Deep Learning is Splitting into Two Divergent Paths


A common incorrect assumption about the evolution of Artificial General Intelligence (AGI), that is self-aware sentient automation, will follow the path of ever more intelligent machines and thus accelerate towards a super intelligence once human level sentient automation is created. I’m writing this article to argue that this likely will not be the case and that there will be an initial divergence of two kinds of artificial intelligences.

First, let us establish here that the starting point will come from present day Deep Learning technology. More specifically, I refer these as intuition machines (see: Intuition Machines a Cognitive Breakthrough ). There will be a fork in the evolution of more intelligent machines. One branch will be one that builds super-human narrow intelligence. The second branch will focus more on more adaptable and biologically inspired automation. We will explore these two branch further.

In the first branch, we will see continued specialization of machines to solve specific narrow problems. DeepMind’s AlphaGo is an representative example of this kind of machine. It is a machine that is highly engineered to solve a specific problem well and do so in a manner that is super-human. AlphaGo combines Deep Learning, Monte-Carlo Tree Search and Reinforcement learning to solve the ancient game of Go. A game where progress towards more advanced play was akin to reaching a higher level of consciousness.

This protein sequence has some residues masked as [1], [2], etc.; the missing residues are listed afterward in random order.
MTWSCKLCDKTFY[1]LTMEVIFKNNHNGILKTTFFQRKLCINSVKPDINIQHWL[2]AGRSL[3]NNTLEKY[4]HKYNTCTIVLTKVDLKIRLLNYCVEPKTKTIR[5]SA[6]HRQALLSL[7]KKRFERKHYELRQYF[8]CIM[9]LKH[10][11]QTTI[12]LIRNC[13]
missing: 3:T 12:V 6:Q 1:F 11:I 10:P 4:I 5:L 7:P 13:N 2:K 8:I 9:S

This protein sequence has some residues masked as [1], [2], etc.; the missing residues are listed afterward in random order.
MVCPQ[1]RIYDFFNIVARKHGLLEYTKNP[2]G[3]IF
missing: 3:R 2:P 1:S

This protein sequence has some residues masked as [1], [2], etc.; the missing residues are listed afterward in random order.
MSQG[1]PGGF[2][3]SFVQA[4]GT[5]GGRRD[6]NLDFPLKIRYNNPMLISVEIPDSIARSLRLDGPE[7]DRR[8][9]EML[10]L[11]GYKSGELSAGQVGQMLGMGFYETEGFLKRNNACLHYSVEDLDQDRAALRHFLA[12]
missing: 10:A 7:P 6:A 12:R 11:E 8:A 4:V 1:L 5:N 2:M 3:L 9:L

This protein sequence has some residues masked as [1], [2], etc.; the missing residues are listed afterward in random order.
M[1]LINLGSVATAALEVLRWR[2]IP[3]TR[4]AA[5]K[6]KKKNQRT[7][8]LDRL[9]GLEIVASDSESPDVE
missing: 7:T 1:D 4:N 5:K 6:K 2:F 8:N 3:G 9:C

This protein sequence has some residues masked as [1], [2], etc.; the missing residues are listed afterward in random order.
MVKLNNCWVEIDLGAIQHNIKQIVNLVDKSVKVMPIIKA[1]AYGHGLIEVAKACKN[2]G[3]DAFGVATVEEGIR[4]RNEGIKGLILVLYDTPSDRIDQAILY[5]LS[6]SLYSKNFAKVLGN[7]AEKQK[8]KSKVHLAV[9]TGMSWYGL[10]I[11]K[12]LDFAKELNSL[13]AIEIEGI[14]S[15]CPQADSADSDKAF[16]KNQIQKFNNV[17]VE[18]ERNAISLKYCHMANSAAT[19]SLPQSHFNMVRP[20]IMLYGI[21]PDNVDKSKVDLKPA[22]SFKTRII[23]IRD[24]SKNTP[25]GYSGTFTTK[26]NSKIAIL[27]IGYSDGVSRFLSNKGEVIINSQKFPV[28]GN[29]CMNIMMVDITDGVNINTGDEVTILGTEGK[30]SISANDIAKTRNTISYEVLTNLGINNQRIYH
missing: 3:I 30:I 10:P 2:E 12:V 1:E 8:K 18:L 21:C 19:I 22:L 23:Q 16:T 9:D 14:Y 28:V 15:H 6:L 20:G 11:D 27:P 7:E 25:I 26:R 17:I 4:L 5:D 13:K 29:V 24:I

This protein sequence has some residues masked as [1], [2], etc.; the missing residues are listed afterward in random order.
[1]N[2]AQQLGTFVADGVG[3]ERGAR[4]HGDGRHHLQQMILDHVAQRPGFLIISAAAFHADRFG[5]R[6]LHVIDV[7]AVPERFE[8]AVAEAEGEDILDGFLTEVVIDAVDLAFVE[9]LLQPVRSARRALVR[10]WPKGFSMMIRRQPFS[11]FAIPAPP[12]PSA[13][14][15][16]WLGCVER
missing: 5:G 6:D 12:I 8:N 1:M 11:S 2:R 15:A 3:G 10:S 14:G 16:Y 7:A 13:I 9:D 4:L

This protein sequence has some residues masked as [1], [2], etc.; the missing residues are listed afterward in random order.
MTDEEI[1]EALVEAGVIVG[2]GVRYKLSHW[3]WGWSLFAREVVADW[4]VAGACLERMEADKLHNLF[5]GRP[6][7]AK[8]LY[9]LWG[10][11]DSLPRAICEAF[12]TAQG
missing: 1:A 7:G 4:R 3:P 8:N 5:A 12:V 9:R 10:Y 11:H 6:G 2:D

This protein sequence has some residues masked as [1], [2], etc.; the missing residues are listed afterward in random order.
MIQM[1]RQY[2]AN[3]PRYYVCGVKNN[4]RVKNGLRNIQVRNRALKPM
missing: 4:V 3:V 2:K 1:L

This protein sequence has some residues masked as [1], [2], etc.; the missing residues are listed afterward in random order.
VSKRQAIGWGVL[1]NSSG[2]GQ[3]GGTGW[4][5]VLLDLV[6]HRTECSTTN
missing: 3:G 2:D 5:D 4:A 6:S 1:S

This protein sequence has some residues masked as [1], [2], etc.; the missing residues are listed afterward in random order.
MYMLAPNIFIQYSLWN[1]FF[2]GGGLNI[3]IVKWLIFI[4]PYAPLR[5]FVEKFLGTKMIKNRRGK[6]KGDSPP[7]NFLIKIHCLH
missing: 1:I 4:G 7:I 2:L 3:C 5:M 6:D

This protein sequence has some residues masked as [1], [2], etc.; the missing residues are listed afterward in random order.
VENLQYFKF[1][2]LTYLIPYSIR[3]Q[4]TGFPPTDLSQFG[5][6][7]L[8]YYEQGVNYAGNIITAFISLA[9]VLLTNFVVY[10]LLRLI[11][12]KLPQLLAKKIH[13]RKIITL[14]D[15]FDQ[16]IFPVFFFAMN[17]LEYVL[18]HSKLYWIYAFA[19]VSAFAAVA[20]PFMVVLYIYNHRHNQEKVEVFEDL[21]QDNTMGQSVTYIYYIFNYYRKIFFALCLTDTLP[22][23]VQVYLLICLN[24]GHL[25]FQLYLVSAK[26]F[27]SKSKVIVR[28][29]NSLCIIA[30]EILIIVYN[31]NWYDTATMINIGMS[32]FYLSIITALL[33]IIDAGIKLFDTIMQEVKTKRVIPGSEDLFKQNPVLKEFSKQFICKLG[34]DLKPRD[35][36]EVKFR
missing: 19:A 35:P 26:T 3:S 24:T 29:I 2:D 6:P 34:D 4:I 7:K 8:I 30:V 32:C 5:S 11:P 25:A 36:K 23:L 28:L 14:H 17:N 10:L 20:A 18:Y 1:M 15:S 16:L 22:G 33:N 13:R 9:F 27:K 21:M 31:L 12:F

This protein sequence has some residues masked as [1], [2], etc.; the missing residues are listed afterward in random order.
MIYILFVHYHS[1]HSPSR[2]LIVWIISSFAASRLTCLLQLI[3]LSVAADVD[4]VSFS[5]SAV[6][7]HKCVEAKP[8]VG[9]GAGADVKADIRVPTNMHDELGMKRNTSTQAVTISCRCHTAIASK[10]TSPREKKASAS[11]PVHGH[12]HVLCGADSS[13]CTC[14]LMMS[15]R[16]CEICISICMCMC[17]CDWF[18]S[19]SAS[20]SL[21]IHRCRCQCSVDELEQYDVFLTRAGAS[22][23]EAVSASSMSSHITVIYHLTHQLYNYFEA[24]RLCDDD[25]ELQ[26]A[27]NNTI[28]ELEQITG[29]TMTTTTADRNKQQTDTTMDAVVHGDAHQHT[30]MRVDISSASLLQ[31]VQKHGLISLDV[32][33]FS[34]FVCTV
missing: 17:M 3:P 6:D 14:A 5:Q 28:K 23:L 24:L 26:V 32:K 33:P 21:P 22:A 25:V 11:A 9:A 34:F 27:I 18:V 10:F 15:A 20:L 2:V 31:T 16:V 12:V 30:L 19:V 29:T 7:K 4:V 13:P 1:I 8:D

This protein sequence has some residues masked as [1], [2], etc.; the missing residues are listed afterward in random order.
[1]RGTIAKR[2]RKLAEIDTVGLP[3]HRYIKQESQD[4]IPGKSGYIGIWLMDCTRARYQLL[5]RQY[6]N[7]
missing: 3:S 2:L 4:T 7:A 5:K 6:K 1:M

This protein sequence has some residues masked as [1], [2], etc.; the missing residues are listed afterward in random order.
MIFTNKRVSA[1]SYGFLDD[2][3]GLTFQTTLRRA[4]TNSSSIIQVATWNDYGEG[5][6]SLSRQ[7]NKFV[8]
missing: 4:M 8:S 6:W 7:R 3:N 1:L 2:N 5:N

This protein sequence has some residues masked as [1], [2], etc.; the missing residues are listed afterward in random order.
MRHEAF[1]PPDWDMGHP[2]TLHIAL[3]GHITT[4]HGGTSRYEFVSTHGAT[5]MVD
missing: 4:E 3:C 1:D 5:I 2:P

One thing the Western world is overlooking is that the dominating play of AlphaGo, an AI that was developed by the British, was equivalent to a Sputnik event. Asian nations in reaction to this achievement are doubling down on A.I. investment so as to not only catch up, but perhaps overtake the West in their AI capabilities. The West does not realize what they invented and only the keenest of Internet giants are making the necessary effort to keep an edge.

This optimized intelligence path will develop automation that works well in highly complex domains. The automation will thrive in investigating extremely high dimensional problem spaces.

We can expect to see many new applications that combine conventional computer science algorithms with Deep Learning to achieve sophisticated narrow intelligence applications. Self-driving cars and medical diagnosis will be two areas where this will have a major impact. However, this approach will not require the need of AGI or rather, self-aware intelligence.